Recreational Craft Directive

Post Construction Assessment (Module PCA)

Since 1st January 2006 the RCD has included a specific conformity assessment process for craft being CE marked after build, without the involvement of the craft’s manufacturer. The process requires each individual boat to be certified by a Notified Body, regardless of category and size and even if the boat is brand-new and unused. This is because a private importer may not be technically minded and in no position to declare the compliance of a boat without verification. PCA is also mandatory where a home-builder sells the boat before the the 5 year exclusion-qualifying period is complete.


PCA still requires the boat to carry documentation, just like any other craft and the importer must sign the Declaration of Conformity, but even a 3m long category D imported boat needs full certification from a Notified Body. The boat will be issued with new identification numbers that point towards the certifier so that authorities wanting to check compliance know where to find the documentation.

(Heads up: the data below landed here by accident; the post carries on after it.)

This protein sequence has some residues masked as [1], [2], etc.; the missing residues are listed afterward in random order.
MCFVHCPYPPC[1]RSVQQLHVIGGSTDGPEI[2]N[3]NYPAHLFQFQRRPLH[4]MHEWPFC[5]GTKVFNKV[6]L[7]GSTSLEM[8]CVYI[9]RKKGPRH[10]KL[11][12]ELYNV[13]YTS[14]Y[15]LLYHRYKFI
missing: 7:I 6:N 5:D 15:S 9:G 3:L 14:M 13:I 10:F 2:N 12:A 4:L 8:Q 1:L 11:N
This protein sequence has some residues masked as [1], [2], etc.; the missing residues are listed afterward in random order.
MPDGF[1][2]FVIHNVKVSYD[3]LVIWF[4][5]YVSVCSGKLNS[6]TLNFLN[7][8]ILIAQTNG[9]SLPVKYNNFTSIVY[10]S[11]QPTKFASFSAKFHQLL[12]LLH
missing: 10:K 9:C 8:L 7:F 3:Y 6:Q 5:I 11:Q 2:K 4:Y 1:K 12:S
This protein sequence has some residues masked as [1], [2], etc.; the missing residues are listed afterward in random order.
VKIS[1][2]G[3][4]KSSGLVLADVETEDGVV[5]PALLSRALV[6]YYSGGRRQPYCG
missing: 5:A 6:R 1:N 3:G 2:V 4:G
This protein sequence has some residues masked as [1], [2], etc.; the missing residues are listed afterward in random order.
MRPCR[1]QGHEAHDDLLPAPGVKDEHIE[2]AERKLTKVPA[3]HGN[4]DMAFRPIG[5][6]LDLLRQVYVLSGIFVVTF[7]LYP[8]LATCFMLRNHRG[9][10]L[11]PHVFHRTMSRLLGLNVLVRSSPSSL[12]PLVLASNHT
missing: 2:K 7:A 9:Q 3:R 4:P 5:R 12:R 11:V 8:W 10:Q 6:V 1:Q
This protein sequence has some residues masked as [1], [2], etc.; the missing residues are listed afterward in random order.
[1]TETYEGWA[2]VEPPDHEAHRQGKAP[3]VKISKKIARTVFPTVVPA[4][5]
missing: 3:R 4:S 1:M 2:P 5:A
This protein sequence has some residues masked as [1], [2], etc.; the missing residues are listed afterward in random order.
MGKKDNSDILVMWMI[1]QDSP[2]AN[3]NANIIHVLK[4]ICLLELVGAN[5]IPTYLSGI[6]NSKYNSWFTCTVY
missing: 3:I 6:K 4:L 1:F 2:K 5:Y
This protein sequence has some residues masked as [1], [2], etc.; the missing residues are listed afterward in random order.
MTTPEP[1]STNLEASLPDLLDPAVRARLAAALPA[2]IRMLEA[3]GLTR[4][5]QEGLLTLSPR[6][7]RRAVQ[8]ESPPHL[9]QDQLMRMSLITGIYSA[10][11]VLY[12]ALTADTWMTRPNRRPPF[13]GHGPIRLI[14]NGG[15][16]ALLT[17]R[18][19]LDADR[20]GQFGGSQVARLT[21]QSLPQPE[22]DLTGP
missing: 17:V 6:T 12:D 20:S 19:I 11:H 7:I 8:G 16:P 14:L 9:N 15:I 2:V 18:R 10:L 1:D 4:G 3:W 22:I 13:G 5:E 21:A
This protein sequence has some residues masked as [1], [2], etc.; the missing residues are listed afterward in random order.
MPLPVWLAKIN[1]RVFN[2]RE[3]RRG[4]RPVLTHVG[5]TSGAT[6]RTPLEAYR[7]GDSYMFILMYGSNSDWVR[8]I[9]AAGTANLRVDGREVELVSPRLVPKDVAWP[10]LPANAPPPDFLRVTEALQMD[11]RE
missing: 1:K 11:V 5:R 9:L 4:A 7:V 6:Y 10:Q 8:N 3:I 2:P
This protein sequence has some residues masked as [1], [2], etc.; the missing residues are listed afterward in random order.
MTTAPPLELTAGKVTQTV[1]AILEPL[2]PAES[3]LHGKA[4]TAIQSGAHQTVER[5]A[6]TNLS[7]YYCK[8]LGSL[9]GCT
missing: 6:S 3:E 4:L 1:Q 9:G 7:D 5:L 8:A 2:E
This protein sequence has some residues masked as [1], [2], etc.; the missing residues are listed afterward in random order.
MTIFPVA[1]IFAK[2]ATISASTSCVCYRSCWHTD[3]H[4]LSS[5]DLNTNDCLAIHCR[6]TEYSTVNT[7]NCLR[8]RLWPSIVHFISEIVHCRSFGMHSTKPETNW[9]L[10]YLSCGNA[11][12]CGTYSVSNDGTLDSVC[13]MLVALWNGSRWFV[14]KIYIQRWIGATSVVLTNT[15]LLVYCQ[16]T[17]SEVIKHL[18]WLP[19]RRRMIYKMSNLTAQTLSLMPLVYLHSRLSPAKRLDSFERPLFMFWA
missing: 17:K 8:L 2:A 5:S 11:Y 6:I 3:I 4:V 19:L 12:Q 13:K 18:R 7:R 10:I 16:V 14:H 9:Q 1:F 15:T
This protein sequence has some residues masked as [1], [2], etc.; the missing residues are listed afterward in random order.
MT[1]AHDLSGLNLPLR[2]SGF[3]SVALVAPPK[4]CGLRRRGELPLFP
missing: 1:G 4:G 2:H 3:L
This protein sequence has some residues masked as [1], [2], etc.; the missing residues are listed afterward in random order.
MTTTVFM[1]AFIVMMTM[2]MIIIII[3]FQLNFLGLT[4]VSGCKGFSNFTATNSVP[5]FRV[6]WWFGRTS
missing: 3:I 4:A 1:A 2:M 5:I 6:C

Be aware however, that the importer carries the liability for the initial compliance of the boat – even after selling it. Thus the importer could be held liable for an accident on a boat that was later found to be non-compliant, even if he/she was not the owner the boat at the time. The certificate is some mitigation in this scenario but if a certifier is found to have issued a certificate in error, it does not absolve the importer from having imported the dangerous boat in the first place. This sounds frightening but the liability is easily minimised by conducting the RCD inspection and diligently generating all documentation.


There are some individuals offering CE marking without an inspection of the boat. They will issue the documents simply on the basis of the boat being a “known” model. But what if something has broken or has been modified between build and import? What if the boat was supplied by the builder with a mistake? Once the boat is imported, the error would now be the fault of the importer, not the builder. To pay for CE paperwork and not have the protection of a visit is not only a false economy, it could be deemed reckless in a court of law.


CEproof staff always inspect the boats whose CE marking we help oversee and what’s more, we always select the certifiers with great care. CEproof works with a number of certifiers and we have obtained more certificates from more Notified Bodies than any other organisation. We only work, however, with those we feel add value to the process – i.e. they do their job diligently and help to minimise the liability for us all… at a fair price.


Do it properly with CEproof and you can enjoy your boat in full confidence that your boat and your paperwork will stand up to any scrutiny.